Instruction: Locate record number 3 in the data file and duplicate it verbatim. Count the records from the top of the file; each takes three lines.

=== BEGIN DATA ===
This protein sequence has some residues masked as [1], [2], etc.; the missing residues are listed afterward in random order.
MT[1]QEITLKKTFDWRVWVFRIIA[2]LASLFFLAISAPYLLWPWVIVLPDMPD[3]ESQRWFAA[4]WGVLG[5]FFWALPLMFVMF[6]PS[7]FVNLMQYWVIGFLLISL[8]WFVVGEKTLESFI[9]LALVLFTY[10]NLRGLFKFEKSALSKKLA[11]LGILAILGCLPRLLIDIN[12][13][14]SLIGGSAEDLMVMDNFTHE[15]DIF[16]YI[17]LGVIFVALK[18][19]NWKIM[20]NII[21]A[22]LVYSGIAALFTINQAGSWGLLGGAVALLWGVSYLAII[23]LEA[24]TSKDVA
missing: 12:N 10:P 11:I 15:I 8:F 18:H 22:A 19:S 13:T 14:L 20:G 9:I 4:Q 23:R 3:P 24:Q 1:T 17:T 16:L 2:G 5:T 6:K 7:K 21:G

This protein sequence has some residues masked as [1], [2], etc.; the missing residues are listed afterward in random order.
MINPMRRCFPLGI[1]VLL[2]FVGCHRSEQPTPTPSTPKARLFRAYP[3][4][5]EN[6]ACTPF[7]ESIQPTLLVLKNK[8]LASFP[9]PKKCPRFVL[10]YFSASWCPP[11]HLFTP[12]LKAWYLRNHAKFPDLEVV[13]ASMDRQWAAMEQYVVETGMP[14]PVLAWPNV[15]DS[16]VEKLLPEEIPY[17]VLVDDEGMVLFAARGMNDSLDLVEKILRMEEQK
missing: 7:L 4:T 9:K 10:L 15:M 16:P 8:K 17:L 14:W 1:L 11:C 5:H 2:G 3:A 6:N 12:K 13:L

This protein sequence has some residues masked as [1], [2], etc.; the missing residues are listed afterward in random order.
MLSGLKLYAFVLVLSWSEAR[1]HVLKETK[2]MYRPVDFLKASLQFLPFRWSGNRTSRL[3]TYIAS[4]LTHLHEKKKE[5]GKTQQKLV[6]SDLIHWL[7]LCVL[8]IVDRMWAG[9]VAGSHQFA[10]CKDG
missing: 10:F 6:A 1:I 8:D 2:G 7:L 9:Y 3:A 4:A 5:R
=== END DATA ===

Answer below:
This protein sequence has some residues masked as [1], [2], etc.; the missing residues are listed afterward in random order.
MLSGLKLYAFVLVLSWSEAR[1]HVLKETK[2]MYRPVDFLKASLQFLPFRWSGNRTSRL[3]TYIAS[4]LTHLHEKKKE[5]GKTQQKLV[6]SDLIHWL[7]LCVL[8]IVDRMWAG[9]VAGSHQFA[10]CKDG
missing: 10:F 6:A 1:I 8:D 2:G 7:L 9:Y 3:A 4:A 5:R